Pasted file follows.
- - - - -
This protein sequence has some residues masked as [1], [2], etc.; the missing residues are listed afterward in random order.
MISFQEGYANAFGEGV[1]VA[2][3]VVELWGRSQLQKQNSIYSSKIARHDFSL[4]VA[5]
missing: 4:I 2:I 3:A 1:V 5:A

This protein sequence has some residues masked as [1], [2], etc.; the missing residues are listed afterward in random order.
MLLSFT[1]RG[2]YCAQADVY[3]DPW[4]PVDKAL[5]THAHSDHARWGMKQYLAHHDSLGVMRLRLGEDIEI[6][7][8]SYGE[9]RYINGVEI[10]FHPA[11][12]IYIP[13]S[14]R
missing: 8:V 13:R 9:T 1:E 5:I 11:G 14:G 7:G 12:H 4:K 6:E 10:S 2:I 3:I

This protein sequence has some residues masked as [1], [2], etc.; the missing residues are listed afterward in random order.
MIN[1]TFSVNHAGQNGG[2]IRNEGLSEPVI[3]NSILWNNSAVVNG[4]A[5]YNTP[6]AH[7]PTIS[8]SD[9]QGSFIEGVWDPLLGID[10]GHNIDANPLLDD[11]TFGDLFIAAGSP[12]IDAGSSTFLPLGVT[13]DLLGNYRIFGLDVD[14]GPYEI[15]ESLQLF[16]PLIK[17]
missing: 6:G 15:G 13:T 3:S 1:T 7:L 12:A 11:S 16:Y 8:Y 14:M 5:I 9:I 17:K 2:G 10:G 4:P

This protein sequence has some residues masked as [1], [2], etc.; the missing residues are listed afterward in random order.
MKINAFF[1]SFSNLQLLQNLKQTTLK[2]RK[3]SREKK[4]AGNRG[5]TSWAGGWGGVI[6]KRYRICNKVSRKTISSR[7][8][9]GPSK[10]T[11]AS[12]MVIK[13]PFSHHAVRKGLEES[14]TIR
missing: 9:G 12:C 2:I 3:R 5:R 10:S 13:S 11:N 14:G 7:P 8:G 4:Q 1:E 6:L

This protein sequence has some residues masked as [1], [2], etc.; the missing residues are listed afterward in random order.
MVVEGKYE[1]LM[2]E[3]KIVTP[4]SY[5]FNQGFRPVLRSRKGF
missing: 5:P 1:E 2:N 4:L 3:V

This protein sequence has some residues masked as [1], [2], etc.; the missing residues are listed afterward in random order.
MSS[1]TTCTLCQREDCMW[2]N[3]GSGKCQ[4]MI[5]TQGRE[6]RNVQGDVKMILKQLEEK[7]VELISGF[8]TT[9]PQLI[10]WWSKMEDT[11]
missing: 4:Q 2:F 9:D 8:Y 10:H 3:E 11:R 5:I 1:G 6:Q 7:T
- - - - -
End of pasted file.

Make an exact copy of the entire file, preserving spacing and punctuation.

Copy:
This protein sequence has some residues masked as [1], [2], etc.; the missing residues are listed afterward in random order.
MISFQEGYANAFGEGV[1]VA[2][3]VVELWGRSQLQKQNSIYSSKIARHDFSL[4]VA[5]
missing: 4:I 2:I 3:A 1:V 5:A

This protein sequence has some residues masked as [1], [2], etc.; the missing residues are listed afterward in random order.
MLLSFT[1]RG[2]YCAQADVY[3]DPW[4]PVDKAL[5]THAHSDHARWGMKQYLAHHDSLGVMRLRLGEDIEI[6][7][8]SYGE[9]RYINGVEI[10]FHPA[11][12]IYIP[13]S[14]R
missing: 8:V 13:R 9:T 1:E 5:I 11:G 14:G 7:G 12:H 4:K 6:E 10:S 2:I 3:I

This protein sequence has some residues masked as [1], [2], etc.; the missing residues are listed afterward in random order.
MIN[1]TFSVNHAGQNGG[2]IRNEGLSEPVI[3]NSILWNNSAVVNG[4]A[5]YNTP[6]AH[7]PTIS[8]SD[9]QGSFIEGVWDPLLGID[10]GHNIDANPLLDD[11]TFGDLFIAAGSP[12]IDAGSSTFLPLGVT[13]DLLGNYRIFGLDVD[14]GPYEI[15]ESLQLF[16]PLIK[17]
missing: 6:G 15:G 13:T 3:S 1:T 7:L 12:A 11:S 16:Y 8:Y 14:M 5:I 9:I 17:K 2:G 10:G 4:P

This protein sequence has some residues masked as [1], [2], etc.; the missing residues are listed afterward in random order.
MKINAFF[1]SFSNLQLLQNLKQTTLK[2]RK[3]SREKK[4]AGNRG[5]TSWAGGWGGVI[6]KRYRICNKVSRKTISSR[7][8][9]GPSK[10]T[11]AS[12]MVIK[13]PFSHHAVRKGLEES[14]TIR
missing: 9:G 12:C 2:I 3:R 5:R 10:S 13:S 11:N 14:G 7:P 8:G 4:Q 1:E 6:L

This protein sequence has some residues masked as [1], [2], etc.; the missing residues are listed afterward in random order.
MVVEGKYE[1]LM[2]E[3]KIVTP[4]SY[5]FNQGFRPVLRSRKGF
missing: 5:P 1:E 2:N 4:L 3:V

This protein sequence has some residues masked as [1], [2], etc.; the missing residues are listed afterward in random order.
MSS[1]TTCTLCQREDCMW[2]N[3]GSGKCQ[4]MI[5]TQGRE[6]RNVQGDVKMILKQLEEK[7]VELISGF[8]TT[9]PQLI[10]WWSKMEDT[11]
missing: 4:Q 2:F 9:D 8:Y 10:H 3:E 11:R 5:I 1:G 6:Q 7:T